In cases where the work itself cannot be adjusted, such as when several people work on the same assembly line or when working at a machine that is too big to move, then usually the only way to make height adjustments is to use standing platforms for the person.
Adjust the work to fit the individual person, using the guidance provided in Principle 4 Heights i.e., usually elbow height but taking into account visual and strength requirements. Focus on the height of the actual work being performed, not the height of a bench surface.
Ideas and options
|Wildlife veterinarian at temporary field station||Milk crate used as riser — a creative quick fix|
One of the easiest ways to provide better working height is to use a “riser” or benchtop work platform. Almost everyone has done this at one point or another using a box or telephone books. The example above shows a temporary field station for an wildlife research task performed only a few times per year. In a more permanent work setting, a more professional-looking riser is probably warranted, but a milk crate is a good quick fix and it illustrates the concept. The point is that it is not necessary to raise the whole table — just using an inexpensive riser can provide a good work height.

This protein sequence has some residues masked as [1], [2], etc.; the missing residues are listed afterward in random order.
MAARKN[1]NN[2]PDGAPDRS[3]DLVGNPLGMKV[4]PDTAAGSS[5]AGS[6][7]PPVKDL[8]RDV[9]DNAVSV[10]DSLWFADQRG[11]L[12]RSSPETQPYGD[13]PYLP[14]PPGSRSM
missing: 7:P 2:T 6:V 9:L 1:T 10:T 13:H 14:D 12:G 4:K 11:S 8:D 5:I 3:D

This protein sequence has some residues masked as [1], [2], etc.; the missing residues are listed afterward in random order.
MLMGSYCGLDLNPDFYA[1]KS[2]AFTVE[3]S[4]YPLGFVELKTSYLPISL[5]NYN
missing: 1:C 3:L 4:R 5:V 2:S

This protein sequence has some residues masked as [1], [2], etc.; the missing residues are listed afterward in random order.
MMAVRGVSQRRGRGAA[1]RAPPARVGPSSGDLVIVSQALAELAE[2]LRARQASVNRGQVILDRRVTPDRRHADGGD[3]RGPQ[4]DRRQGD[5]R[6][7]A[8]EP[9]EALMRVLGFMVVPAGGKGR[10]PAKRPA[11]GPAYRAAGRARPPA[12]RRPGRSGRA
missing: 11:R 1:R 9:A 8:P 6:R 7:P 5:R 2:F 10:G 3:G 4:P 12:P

|Small riser||Fixture (behind hand) used to raise product|
These examples show a riser (left) that was made for a soldering task and a fixture (right) on an adjacent workstation that served the same purpose. Almost anything that raises the work piece can suffice.
|Laboratory jack with added large surface||Laboratory jack integrated into a solder workstation|
Laboratory jacks are helpful if occasional minor adjustment is needed. The small scissors mechanism and knob provide for relatively easy changes.
Equipment that has been specially designed for this purpose is available on the market.